Nyssa Shawstad's Take on Hip-Hop
Hip-hop is a culture that includes graffiti, break dancing, dj-ing and lyricism. It is a label that also encompasses the myriad aspects of the culture ranging from fashion and social to history and politics. Overall it is meant to be a form of oppositional expression questioning the mainstream. As Melisa said it is an attempt to â€œreunite marginalized community in a positive way against oppressionâ€?. Often attributed to a cluster of artists in the Bronx in the early 70s, hip-hop has expanded to become a mainstream culture itself.
As hip-hop has moved past a localized manifestation confined to a select group it has lost some of its unifying characteristic. Particular regions have their own styles and language that are directed at a specific audience. Furthermore there is an increasing categorization of â€˜goodâ€™ and â€˜badâ€™ hip-hop that escapes consensus. While most agree that commercial hip-hop and rap is more popular for its head bopping beats and big label backing, therefore â€˜badâ€™; there is less agreement on what qualifies as â€˜goodâ€™.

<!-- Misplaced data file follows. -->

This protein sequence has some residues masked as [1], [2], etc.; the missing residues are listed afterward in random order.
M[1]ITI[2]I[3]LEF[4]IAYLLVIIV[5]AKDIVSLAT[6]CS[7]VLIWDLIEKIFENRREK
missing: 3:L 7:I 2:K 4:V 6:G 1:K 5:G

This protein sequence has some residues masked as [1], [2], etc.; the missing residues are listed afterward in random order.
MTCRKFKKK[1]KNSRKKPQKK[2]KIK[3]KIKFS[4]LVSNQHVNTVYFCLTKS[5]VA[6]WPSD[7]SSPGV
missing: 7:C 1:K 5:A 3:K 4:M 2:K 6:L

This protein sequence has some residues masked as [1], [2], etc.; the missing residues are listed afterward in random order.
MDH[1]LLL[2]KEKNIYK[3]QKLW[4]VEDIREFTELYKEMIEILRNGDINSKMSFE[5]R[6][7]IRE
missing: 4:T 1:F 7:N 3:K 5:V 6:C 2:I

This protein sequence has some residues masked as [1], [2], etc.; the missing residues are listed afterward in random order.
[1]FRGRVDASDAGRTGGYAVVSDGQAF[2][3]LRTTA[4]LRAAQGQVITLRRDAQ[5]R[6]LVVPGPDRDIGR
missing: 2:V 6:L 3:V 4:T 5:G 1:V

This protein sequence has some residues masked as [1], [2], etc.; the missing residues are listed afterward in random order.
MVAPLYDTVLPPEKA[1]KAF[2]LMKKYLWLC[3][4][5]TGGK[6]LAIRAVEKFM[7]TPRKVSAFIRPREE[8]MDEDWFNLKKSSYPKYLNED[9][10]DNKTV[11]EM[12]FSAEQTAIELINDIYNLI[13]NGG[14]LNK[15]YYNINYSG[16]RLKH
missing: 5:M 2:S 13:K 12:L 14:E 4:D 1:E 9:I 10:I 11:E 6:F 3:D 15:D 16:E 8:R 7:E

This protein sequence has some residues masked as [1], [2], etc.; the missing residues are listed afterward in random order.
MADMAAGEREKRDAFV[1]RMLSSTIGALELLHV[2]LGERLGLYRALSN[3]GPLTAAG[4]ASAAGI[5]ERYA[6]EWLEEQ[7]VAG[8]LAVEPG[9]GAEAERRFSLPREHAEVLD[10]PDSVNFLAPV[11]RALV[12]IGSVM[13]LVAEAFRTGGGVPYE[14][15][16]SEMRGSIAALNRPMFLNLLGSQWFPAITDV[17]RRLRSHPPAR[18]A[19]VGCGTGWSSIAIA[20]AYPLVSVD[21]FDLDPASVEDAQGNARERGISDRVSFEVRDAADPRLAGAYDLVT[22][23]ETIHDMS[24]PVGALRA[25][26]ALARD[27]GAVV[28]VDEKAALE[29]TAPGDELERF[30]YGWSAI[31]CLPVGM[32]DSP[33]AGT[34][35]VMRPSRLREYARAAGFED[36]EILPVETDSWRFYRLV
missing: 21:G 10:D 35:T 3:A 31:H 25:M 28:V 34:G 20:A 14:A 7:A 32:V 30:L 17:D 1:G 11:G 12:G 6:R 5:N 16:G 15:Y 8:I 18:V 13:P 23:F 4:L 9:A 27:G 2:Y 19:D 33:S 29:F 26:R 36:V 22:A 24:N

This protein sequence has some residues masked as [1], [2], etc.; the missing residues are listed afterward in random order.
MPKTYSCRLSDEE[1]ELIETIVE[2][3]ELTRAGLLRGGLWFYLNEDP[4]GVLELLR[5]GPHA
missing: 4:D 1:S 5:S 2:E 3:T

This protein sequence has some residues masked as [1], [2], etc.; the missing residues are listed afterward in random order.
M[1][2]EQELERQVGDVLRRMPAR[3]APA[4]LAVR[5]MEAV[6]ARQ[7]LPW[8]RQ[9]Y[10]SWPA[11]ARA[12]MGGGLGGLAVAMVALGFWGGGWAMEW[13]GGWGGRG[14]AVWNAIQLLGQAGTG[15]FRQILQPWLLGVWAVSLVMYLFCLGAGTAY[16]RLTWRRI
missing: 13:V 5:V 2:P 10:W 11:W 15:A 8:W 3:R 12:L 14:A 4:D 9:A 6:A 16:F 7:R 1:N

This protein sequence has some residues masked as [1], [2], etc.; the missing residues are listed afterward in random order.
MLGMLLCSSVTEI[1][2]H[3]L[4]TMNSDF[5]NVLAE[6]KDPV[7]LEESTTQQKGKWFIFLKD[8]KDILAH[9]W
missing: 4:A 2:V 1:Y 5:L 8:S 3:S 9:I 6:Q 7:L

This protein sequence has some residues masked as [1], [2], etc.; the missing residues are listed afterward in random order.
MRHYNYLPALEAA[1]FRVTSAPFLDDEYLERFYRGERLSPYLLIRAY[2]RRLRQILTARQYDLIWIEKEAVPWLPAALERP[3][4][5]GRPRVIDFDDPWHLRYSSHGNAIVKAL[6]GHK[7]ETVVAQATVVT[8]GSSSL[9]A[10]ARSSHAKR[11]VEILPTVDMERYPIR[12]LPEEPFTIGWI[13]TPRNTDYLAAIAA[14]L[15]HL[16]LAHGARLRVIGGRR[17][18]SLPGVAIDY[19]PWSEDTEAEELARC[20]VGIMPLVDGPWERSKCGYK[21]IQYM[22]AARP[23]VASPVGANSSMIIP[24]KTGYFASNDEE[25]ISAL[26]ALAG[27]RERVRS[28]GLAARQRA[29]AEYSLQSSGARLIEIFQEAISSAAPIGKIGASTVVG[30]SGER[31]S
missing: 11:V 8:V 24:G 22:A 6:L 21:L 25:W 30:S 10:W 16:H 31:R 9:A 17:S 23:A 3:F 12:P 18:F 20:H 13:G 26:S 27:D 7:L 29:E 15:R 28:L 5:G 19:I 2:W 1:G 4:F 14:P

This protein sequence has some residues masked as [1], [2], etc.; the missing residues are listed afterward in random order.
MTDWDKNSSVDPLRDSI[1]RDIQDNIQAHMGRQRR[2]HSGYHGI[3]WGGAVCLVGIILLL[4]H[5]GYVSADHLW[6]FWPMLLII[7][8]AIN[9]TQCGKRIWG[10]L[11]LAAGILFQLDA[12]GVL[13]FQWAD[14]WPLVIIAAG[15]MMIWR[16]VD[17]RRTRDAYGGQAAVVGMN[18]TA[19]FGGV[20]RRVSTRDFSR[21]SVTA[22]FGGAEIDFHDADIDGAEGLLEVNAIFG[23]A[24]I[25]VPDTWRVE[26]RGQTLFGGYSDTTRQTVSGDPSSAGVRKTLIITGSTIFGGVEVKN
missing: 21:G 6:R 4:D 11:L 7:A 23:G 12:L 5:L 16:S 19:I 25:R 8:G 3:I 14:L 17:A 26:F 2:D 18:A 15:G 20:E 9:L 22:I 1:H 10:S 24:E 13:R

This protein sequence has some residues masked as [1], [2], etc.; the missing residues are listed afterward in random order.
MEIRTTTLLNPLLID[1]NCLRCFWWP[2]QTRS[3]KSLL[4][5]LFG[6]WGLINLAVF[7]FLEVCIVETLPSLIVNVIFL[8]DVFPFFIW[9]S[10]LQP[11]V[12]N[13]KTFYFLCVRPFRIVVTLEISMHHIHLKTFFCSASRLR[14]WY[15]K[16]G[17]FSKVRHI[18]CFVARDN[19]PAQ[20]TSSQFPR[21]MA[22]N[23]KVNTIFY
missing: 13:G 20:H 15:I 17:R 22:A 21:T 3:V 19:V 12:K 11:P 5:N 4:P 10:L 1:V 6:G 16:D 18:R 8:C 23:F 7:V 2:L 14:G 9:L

Simply being commercially successful is in a way â€˜goodâ€™ as the message is sent to so many more receivers. However frequently the lyrics are devoid of any oppositional stance and are simply glamorizing questionable elements of the hip-hop life style. The focus on bling bling and misogyny towards women are two examples of this. It reinforces negative viewpoints instead of unifying and oppressed people. At the same time it reconfirms stereotypical expectations of the mainstream.
The current hip-hop debate is especially pronounced in academia as universities try to include this influential way of life in scholarly pursuits. The ever changing culture and general distrust of establishments can further confuse the situation. To be respected in academic circles one needs background in a variety of fields that can simultaneously remove a certain amount of credibility within the street community. It is important for â€˜expertsâ€™ to have grounding in both worlds yet maintain their objectivity to effectively contribute to a meaningful discussion of hip-hop.